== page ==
Honour | 29th June – 4th July 2015

HonourHonour, by Joanna Murray-Smith. Directed by John Oakenfull

George and Honor have been happily married for 32 years. She is a successful writer, he is a revered columnist.  They have a perfect understanding of each other. Well, that is until a young female journalist assigned to “profile” George seeks to undermine that understanding.

The fallout leads to some dramatic consequences.


Honor                                                     Jan Greenhough
George                                                    Ian Evans
Claudia                                                   Becca Carr
Sophie                                                    Christabel Wickert

Lighting Design                                    Andrew Herbert
Sound Designer                                    Ian James
Stage Manager                                      Sandie Campbell
ASM & props                                         Janet Clark
Prompt                                                   Beryl Neal, Nina James
Make-up/hair                                        Penny Vetterlein
Costumes                                               The cast
Show programming                             Jon Lewis
Technical operator James Quinn

House Manager                                    John Heather
Refreshments                                       Heather London
Raffle                                                      Sandie Campbell, Janet Clark
Box Office                                              Margaret Uzzell
Poster/programme design                 Graham Copeland
Programme                                           John Guttridge

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Some of the cast in rehearsal:

Honour in rehearsal

Honour in rehearsal






HONOUR – reviewed by Peter Steptoe:

This play must be o.k., I thought, as it had received several awards but my heart sank when I found it was to be played in traverse with only two chairs as props. I am addicted to the well made play and not good with acres of chat. The plot was hardly original, it was about a late middle aged man falling for a thirty year old predatory woman, leaving his wife, much to her annoyance and also to that of their daughter. All this was to go on for nearly two hours on a hot summer’s evening would require endurance.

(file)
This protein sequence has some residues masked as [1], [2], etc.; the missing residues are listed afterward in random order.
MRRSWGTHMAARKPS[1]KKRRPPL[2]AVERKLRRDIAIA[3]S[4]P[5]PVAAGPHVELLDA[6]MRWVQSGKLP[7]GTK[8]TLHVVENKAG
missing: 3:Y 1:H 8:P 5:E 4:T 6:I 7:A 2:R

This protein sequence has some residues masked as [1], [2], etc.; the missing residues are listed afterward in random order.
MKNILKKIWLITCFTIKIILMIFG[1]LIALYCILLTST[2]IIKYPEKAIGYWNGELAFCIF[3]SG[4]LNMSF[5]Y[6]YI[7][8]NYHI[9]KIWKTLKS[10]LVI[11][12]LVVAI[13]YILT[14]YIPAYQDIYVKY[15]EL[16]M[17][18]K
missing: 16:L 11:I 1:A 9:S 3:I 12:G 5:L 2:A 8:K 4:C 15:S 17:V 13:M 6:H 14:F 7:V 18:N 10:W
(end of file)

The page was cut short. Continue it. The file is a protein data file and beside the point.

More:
And yet, somehow I got hooked, despite the obligatory swear words which always gets a few nervous laughs; perhaps there was a germ of truth lurking in the verbiage; perhaps the tedium of much speech was relieved by the eighteen scene changes, including one where the two chairs were reduced to one.

Despite all this, I became engrossed with the goings on and ceased to observe the audience sitting opposite. The acting was excellent, reactions splendid, facial expressions conveying the right emotions. The star, and what a great part it was, the wronged wife Honor, beautifully played by Jan Greenhough. I wanted to shake George for being so stupid as to leave her, so Ian Evans must have been playing him correctly, but he had a sort of whinging voice that I didn’t think we journalists had. Claudia, the predatory woman was brutally played by young Becca Carr and made me feel helpless in not being able to warn George of his folly. Christabel Wickert had the difficult task of playing the only child and her anger in the scene with Claudia was entirely natural. The subsequent one where she became uncertain was I think a fault of the writing rather than the acting.

Director John Oakenfull handled his actors well and the moves seemed natural to both the dialogue and the emotions displayed. I particularly liked the lighting fades and increase on the actors when communing with themselves.

I do feel that in some instances the costumes were unsuitable. Honor is described in the play script as an elegant woman of sixty and not until the last scene at the university Graduation did she look elegant. Claudia’s tight fitting dress and costumes were not the best means of showing her credentials. George’s attire seemed entirely orthodox and Sophie was the usual scruffy student.

Peter Steptoe